If cutting Social Security is a scandal, then Biden did it first
President Biden and his fellow Democrats are accusing Republicans of wanting to cut Social Security benefits. But in 1983, then-Sen. Biden (D-Del.) and 25 other Senate Democrats, along with 163 House Democrats, provided the large majority of votes to pass the last cut to Social Security benefits. If cutting Social Security benefits is a scandal, then Biden’s guilty.
After a rowdy and entertaining exchange at the recent State of the Union (SOTU) address – in which Biden claimed Republicans wanted to cut Social Security and Medicare benefits and Republicans vociferously disagreed – the president has doubled down on his claim.
“I know that a lot of Republicans, their dream is to cut Social Security and Medicare,” Biden said in Florida two days after the SOTU. “Well, let me say this: If that’s your dream, I’m your nightmare.”
You’ll get no argument from me about Biden being a nightmare. But his claims are at best strained, and are certainly hypocritical.
Biden’s first target was Sen. Rick Scott’s (R-Fla.) 12-point “Rescue America” plan, one part of which says, “All federal legislation sunsets in 5 years. If a law is worth keeping, Congress can pass it again.”
Such “sunset laws” are fairly common at the state level. The right-leaning Mercatus Center, located at George Mason University, published a 2015 study identifying 10 states with comprehensive sunset laws, which include a review of both laws and regulatory provisions, and eight states that review only regulatory provisions.
The more important point is that while many Republicans likely support the basic idea of state-level sunset provisions (though not for Social Security and Medicare), very few backed Scott’s “Rescue America” plan. Indeed, Senate Minority Leader Mitch McConnell (R-Ky.) publicly criticized it, especially a provision that would increase taxes on many low-and middle-income Americans. “Rescue America” may have been part of Scott’s agenda, but it was never the Republican agenda.
And that’s why Republicans loudly rejected Biden’s claim.
Undaunted, the White House released a memo intended to show Republican support for cutting Social Security benefits. One suggestion is to raise Social Security’s retirement age to 70. Another proposes a means- (i.e., income-related) test on Social Security benefits.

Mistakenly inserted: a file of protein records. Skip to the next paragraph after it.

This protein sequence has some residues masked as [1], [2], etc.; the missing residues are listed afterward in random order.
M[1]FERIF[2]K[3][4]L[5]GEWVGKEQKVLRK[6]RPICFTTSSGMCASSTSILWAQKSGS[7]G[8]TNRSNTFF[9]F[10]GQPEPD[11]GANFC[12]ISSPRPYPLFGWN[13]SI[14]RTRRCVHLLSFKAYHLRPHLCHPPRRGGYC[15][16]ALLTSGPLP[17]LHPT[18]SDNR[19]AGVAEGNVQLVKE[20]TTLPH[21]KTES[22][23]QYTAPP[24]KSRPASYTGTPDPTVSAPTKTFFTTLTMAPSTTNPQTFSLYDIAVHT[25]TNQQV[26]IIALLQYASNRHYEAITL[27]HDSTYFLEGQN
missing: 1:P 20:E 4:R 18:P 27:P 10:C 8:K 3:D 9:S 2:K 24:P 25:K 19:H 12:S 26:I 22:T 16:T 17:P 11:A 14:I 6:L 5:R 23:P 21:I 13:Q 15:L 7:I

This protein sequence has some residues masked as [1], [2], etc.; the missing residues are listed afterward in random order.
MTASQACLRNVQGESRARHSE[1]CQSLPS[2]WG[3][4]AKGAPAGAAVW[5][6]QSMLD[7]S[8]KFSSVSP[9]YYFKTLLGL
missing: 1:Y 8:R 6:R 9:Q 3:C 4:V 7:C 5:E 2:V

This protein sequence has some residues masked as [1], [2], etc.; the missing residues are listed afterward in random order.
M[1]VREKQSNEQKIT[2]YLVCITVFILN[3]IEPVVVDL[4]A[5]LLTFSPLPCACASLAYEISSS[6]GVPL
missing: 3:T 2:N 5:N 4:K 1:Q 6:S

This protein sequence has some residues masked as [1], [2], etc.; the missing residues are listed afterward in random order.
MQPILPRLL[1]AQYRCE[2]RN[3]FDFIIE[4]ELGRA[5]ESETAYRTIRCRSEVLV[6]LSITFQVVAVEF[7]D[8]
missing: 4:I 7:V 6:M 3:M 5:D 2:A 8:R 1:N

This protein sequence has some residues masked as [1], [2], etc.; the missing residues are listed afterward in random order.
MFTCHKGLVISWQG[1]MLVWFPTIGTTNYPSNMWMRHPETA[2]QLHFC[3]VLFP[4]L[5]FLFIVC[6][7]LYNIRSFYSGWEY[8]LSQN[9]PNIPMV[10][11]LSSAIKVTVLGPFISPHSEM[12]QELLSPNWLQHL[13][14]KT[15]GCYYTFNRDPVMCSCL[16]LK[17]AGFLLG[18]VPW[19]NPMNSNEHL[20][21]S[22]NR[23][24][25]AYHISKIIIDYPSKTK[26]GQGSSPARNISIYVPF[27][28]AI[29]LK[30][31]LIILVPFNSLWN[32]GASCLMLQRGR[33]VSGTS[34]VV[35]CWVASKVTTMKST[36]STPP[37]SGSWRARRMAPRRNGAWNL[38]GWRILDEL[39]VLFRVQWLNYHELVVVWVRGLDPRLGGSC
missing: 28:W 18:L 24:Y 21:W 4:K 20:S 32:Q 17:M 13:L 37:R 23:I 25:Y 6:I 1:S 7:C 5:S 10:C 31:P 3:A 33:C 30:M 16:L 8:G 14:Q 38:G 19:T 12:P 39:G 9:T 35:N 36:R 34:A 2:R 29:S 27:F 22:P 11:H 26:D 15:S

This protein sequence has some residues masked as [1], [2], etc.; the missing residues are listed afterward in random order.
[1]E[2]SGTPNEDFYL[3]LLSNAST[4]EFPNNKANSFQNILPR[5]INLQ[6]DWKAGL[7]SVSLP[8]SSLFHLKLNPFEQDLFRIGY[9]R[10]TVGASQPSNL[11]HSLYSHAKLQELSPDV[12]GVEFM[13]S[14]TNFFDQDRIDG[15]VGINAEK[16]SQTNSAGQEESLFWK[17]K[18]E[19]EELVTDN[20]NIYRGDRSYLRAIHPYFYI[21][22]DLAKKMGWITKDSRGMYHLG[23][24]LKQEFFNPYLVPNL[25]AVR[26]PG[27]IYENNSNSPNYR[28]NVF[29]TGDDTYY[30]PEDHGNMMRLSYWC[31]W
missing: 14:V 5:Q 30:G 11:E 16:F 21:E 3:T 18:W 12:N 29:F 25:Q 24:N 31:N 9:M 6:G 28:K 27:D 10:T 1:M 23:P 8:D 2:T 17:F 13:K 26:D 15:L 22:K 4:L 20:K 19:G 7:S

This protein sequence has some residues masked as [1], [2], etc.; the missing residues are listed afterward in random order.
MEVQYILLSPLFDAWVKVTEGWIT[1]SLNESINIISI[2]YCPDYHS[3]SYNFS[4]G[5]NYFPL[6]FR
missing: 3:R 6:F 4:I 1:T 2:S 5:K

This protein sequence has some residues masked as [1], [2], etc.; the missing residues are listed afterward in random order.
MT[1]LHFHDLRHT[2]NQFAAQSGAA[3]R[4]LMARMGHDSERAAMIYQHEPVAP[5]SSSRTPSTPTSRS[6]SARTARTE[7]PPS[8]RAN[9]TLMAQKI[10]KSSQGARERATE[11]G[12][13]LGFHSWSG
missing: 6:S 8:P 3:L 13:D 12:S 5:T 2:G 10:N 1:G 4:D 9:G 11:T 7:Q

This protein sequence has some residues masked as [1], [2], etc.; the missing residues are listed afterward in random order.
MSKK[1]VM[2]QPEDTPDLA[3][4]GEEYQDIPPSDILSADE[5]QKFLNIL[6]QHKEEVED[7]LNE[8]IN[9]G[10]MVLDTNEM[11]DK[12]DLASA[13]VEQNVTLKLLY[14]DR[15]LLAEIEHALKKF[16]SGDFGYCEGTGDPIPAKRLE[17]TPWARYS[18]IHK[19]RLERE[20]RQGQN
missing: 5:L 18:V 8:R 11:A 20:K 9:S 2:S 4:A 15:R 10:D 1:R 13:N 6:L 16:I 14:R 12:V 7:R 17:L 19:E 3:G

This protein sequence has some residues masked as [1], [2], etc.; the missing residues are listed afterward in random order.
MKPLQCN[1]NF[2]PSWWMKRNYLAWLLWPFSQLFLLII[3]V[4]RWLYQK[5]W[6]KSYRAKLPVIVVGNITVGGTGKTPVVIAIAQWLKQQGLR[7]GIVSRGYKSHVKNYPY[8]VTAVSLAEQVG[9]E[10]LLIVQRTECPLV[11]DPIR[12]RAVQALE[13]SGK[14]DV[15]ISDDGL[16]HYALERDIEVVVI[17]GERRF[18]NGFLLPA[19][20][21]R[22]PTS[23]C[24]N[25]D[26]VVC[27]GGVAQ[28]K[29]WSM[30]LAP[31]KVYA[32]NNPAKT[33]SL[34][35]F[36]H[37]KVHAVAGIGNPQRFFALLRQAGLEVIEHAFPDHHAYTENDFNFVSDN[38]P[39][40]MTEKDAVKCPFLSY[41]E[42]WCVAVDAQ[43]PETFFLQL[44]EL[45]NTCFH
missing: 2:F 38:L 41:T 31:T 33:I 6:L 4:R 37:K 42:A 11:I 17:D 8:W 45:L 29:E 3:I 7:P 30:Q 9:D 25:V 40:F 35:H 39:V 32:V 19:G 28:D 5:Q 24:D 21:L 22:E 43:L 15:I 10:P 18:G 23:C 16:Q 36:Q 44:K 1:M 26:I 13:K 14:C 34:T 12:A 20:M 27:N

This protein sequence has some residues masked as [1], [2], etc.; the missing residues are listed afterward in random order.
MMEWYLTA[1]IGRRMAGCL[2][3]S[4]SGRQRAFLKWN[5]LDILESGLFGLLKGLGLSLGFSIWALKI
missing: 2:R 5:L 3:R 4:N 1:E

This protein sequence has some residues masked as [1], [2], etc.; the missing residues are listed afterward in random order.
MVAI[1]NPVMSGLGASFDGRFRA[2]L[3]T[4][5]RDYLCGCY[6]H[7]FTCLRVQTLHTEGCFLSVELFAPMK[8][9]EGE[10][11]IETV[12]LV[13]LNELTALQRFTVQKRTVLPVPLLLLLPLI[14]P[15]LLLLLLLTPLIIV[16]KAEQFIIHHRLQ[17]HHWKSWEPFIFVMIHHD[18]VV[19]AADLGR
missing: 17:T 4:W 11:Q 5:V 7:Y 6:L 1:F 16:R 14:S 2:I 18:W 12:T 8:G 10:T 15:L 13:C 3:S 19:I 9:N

However, in 1983 a large majority of Democrats, including Biden, voted to gradually phase in an increase in Social Security’s retirement age from 65 to 67. Based on that Biden-supported law, for those born in 1960 or after the full-retirement age is 67.
Now, a case can be made that delaying Social Security’s full-retirement age isn’t actually a cut in benefits, since a senior can begin taking Social Security benefits at age 62. But seniors will receive a larger monthly benefit (about 8 percent) for every year they wait to enroll, up to age 70. That’s why most financial advisers recommend seniors wait as long as they can to enroll.
The problem with taking Social Security before the full-retirement age is that there’s an “earnings penalty” imposed on those who continue to earn income above a certain amount, which is only $21,240 in 2023.
But if raising the retirement age is a cut in Social Security benefits, as Biden says it is, then he did it first.
Biden and Democrats imposed another cut to Social Security benefits in the 1983 amendments. The legislation made a portion of Social Security benefits subject to income taxes. Currently, if a senior continues to work and makes more than $34,000 a year ($44,000 for a couple), up to 85 percent of their Social Security benefits may be taxable.
Taxing Social Security benefits is an indirect way to means-test benefits. The more income seniors make, the more taxes they must pay on their Social Security benefits, effectively reducing the net amount they receive.
So, if some Republicans have suggested a type of means-test for Social Security, be assured that Joe Biden beat them to it by 40 years.
Social Security and Medicare are facing serious financial problems today, just as they were in the early 1980s. Back then, Democrats and Republicans took a close look at the programs’ challenges and tried to address them. Today, hypocrisy and demagoguery come before statesmanship.
Merrill Matthews is a resident scholar with the Institute for Policy Innovation in Dallas, Texas. Follow him on Twitter @MerrillMatthews.
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